The Utah Transit Authority says that an experiment with providing new ski-bus service in Ogden was a success, so it is looking to extend it for a second year.
The UTA Board's Finance & Operations Committee endorsed that proposal Wednesday, and forwarded it to the full board for expected approval later this month.
The committee was told that the service had 23,485 riders in its first season. Of that total, 15,560 traveled to Powder Mountain and 7,925 went to Snowbasin.
A proposed renewal of an interlocal agreement calls for Ogden, Weber County and ski resorts to continue a subsidy of operation costs. It calls for Weber County to provide $70,000; Ogden, $65,000; Powder Mountain, $60,000; Snowbasin, $20,000; and the Ogden/Weber Convention and Visitors Bureau, $9,650. UTA provides the buses and covers overhead costs.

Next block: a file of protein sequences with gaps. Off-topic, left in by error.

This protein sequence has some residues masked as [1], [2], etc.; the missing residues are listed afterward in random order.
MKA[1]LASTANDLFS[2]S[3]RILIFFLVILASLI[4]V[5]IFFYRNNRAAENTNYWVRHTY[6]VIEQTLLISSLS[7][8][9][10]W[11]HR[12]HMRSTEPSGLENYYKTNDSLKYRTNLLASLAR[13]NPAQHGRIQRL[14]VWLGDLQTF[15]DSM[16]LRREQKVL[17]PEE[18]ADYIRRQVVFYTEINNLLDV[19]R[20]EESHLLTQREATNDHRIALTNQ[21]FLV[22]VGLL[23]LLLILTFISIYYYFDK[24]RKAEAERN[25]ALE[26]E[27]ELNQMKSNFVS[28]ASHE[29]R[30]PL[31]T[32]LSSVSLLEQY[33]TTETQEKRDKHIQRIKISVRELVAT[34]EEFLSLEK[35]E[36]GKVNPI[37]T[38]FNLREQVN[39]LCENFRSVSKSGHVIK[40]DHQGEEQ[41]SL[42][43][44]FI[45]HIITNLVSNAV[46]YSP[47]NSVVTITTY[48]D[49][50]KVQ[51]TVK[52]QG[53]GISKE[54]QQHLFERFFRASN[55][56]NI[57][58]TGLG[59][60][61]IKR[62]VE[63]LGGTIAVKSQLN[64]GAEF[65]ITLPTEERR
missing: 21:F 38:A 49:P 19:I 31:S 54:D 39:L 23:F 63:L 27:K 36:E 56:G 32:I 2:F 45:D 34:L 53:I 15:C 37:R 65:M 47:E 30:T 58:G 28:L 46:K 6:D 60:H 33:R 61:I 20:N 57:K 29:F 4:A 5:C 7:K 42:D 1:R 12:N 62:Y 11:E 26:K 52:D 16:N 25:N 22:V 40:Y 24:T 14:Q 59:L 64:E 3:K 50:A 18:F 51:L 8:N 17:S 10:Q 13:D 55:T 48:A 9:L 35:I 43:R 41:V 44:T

The board was told that a challenge for continuing service is obtaining more buses. In the first year, UTA essentially used old Salt Lake area ski buses that had reached the end of their expected life but mechanics kept them running. UTA has obtained a federal grant to help buy two new buses for the service this year, and is seeking ways to buy more.
The board was also told that most of the riders during the first year were employees at the ski resorts, and UTA hopes to improve ridership with better advertising to skiers.
One way UTA saved money on the lines was unique. It avoided running empty buses up the canyons to return skiers in the evening by arranging for resorts to give bus drivers ski passes. That way they could park buses at resorts at the end of early runs, ski, and then take buses down the canyon later.